Medically Reviewed by Whitney Seltman, OD on November 16, 2022
Magnifying Devices
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Magnifying Devices

Low vision makes it harder to read tiny print on menus, mail, or clothing labels and tags. Use a magnifying device to enlarge the print, so it’s easier to read. These devices come in different weights and sizes, and some have stands or lights attached.

Video Magnifiers
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Video Magnifiers

Video devices that are mounted, worn over your eyes, or held by hand can magnify images at different distances. For easier viewing, these electronic devices can:

  • Make images brighter
  • Sharpen contrast
  • Clarify the background and foreground.
Text-to-Speech Devices
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Text-to-Speech Devices

Low vision can make you feel less independent, especially in a world where you need to use smartphones or computers for so many tasks. Text-to-speech devices read copy on screens out loud, so you don’t have to use your eyes. You can also use voice commands with some devices if you find it hard to type.

Smart Clocks and Watches
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Smart Clocks and Watches

If you can’t read your smartwatch or clock, you may feel less independent. Clocks with high-contrast screens can help. So can watches and clocks with bolder, bigger numbers and letters. Talking watches can give you step-by-step walking directions when you’re out.

Supplemental Lighting
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Supplemental Lighting

Low vision means you may need three times as much light to read or see household objects. You can position a flexible-arm lamps to beam extra light right where you need it. Twist the neck so light shines on the text you want to see, not into your eyes.

Buy Better Bulbs
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Buy Better Bulbs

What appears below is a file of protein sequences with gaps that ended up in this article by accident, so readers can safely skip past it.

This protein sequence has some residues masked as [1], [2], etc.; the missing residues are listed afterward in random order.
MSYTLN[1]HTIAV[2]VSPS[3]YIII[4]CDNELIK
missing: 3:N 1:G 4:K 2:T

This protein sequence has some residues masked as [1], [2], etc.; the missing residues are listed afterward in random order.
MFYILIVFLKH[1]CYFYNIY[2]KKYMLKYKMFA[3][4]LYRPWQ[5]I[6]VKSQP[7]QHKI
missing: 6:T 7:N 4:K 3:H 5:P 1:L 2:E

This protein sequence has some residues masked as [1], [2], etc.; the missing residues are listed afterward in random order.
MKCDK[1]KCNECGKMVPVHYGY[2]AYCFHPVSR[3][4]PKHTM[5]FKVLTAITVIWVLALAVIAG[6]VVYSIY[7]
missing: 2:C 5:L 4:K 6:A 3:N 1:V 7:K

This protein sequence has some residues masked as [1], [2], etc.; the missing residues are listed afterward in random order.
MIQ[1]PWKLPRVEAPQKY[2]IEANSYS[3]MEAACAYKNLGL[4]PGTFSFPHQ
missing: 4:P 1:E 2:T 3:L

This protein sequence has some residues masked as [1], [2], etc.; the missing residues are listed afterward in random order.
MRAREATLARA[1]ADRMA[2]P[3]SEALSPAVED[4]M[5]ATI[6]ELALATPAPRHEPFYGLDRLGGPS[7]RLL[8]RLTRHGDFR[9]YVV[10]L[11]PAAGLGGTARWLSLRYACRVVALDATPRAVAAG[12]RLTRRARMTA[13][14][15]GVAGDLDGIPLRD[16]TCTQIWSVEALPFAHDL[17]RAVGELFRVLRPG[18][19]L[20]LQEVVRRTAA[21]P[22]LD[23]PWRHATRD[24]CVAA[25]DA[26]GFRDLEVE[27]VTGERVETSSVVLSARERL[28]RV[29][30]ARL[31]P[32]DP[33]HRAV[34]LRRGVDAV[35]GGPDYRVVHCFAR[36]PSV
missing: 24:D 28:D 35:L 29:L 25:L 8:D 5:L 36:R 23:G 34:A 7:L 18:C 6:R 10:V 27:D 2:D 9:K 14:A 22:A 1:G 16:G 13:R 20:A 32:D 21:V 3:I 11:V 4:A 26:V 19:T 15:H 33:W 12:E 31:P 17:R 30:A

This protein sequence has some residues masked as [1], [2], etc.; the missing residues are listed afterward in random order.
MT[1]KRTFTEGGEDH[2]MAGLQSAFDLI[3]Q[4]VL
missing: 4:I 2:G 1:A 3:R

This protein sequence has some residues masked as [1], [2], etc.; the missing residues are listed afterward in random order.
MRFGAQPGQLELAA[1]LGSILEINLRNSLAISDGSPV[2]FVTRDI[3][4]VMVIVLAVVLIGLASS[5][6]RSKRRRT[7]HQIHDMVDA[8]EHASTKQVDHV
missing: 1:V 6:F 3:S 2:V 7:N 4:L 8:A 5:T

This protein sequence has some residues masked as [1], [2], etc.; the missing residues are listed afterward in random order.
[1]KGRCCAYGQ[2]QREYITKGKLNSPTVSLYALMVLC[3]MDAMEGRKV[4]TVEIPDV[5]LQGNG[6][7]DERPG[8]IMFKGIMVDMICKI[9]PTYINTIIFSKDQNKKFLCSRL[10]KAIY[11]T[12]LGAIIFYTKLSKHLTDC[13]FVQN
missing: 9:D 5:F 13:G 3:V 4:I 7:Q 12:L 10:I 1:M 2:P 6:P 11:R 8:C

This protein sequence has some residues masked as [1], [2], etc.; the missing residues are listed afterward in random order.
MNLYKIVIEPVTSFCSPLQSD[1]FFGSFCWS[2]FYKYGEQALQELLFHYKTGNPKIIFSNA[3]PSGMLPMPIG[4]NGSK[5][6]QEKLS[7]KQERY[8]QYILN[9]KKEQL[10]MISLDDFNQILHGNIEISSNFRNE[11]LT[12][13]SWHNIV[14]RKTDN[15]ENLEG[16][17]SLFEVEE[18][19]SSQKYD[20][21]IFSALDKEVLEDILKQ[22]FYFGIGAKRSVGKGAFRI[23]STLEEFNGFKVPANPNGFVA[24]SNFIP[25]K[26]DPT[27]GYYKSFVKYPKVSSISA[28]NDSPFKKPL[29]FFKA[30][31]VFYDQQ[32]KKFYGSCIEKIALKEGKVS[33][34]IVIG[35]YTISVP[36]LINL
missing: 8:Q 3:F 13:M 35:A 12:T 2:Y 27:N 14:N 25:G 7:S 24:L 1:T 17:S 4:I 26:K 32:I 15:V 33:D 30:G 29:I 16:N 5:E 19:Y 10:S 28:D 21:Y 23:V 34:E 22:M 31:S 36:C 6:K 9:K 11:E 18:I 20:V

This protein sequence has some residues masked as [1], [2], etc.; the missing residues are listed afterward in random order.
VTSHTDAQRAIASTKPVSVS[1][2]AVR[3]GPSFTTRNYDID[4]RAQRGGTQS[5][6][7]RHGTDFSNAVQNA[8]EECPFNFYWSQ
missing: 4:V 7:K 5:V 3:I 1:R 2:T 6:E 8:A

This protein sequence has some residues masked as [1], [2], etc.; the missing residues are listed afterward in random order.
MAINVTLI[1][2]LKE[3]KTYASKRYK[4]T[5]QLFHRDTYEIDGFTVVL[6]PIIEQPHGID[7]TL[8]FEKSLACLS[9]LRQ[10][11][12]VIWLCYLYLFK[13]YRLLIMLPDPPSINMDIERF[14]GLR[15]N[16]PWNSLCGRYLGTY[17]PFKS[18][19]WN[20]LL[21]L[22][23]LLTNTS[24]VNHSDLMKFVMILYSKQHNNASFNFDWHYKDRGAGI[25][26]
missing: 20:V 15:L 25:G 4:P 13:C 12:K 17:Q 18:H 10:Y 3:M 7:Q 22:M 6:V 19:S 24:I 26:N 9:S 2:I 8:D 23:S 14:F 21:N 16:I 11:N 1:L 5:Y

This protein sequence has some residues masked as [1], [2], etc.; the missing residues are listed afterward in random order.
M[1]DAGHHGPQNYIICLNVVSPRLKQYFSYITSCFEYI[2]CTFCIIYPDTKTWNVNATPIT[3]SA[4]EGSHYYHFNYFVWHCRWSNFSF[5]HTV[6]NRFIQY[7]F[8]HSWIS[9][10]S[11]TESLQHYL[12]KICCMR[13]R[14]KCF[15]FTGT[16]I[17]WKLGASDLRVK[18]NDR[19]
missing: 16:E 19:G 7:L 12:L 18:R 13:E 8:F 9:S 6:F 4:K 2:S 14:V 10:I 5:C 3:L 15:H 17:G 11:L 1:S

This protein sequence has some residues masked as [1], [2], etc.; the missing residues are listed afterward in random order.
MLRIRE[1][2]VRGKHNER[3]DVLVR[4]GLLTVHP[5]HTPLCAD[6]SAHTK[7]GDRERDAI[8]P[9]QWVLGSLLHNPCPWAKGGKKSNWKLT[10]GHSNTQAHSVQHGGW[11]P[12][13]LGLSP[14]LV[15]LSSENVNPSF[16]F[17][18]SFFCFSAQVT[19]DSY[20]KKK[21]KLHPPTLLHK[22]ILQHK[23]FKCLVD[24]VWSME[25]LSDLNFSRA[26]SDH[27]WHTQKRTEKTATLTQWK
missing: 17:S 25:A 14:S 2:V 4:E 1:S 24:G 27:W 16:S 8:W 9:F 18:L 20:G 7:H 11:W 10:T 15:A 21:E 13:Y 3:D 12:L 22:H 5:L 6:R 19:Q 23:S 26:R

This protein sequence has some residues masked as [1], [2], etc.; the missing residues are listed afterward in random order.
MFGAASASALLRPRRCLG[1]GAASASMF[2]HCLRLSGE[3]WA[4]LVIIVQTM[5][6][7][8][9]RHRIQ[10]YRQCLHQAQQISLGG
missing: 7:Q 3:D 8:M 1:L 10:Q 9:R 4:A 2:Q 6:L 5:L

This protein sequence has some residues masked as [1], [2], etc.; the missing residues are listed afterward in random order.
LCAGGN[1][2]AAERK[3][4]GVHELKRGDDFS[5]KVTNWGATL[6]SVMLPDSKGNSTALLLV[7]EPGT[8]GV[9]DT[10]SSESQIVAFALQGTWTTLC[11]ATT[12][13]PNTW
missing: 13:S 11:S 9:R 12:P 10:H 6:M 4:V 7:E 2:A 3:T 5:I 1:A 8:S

Not all light bulbs are the same. Halogen, incandescent, or LED bulbs all emit different types and brightness levels of light. Find the style that works for your vision needs. Ultraviolet (UV) and blue light-emitting bulbs could worsen vision if you have macular degeneration. Bulbs with less than 5,000 Kelvin ratings don’t emit blue or UV light.

Large Print and Easier Fonts
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Large Print and Easier Fonts

You’ll find large-print books, puzzles, or magazines at your local library or bookstores. E-reader devices or apps also let you make print bigger, widen space between lines, or change fonts. Sans-serif fonts have block letters without extra strokes at the ends of lines so they’re typically easier to read.

Mobility Aids
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Mobility Aids

You can walk easier with an electronic mobility aid. These devices send out ultrasound waves that bounce off obstacles almost 10 feet away, then alert you with a sound. To be even safer, use a smart cane with a built-in ultrasonic sensor. It will let you know if there are any objects at ground level or higher.

Telescopic Eyeglasses
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Telescopic Eyeglasses

Bioptic telescopes are mounted on eyeglass lenses just above your pupils. Tilt your head up and down to bring objects into the magnified or regular view. They may look a little funny, but they work. Some states even allow you to use these high-powered eyeglasses while you drive, if you’re trained and can properly pass a driving test using the device.